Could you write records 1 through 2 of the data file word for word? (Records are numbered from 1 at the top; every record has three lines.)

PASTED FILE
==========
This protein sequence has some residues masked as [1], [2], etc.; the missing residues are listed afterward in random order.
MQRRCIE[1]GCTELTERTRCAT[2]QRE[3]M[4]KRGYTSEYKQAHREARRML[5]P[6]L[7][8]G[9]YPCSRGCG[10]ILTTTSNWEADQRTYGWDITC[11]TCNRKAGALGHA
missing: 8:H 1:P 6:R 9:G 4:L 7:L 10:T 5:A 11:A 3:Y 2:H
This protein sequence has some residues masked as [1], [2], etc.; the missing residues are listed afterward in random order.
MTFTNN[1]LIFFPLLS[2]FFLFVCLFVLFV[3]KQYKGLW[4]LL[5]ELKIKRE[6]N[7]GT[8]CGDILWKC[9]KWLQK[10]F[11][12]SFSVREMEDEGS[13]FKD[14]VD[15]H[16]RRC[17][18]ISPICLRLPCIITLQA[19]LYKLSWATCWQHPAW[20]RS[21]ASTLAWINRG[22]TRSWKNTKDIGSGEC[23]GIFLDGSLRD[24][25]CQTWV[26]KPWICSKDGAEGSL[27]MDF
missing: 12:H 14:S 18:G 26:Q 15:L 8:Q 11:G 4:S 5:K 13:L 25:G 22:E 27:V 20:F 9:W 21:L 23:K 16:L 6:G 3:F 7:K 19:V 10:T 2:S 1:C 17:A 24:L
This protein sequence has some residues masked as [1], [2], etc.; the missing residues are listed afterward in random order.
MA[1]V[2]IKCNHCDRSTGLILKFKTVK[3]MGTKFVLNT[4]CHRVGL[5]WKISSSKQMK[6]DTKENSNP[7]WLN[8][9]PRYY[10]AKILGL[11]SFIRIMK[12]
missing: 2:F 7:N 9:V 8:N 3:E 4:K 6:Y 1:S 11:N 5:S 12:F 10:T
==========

This protein sequence has some residues masked as [1], [2], etc.; the missing residues are listed afterward in random order.
MQRRCIE[1]GCTELTERTRCAT[2]QRE[3]M[4]KRGYTSEYKQAHREARRML[5]P[6]L[7][8]G[9]YPCSRGCG[10]ILTTTSNWEADQRTYGWDITC[11]TCNRKAGALGHA
missing: 8:H 1:P 6:R 9:G 4:L 7:L 10:T 5:A 11:A 3:Y 2:H
This protein sequence has some residues masked as [1], [2], etc.; the missing residues are listed afterward in random order.
MTFTNN[1]LIFFPLLS[2]FFLFVCLFVLFV[3]KQYKGLW[4]LL[5]ELKIKRE[6]N[7]GT[8]CGDILWKC[9]KWLQK[10]F[11][12]SFSVREMEDEGS[13]FKD[14]VD[15]H[16]RRC[17][18]ISPICLRLPCIITLQA[19]LYKLSWATCWQHPAW[20]RS[21]ASTLAWINRG[22]TRSWKNTKDIGSGEC[23]GIFLDGSLRD[24][25]CQTWV[26]KPWICSKDGAEGSL[27]MDF
missing: 12:H 14:S 18:G 26:Q 15:L 8:Q 11:G 4:S 5:K 13:L 25:G 22:E 27:V 20:F 9:W 21:L 23:K 16:L 6:G 3:F 7:K 19:V 10:T 2:S 1:C 17:A 24:L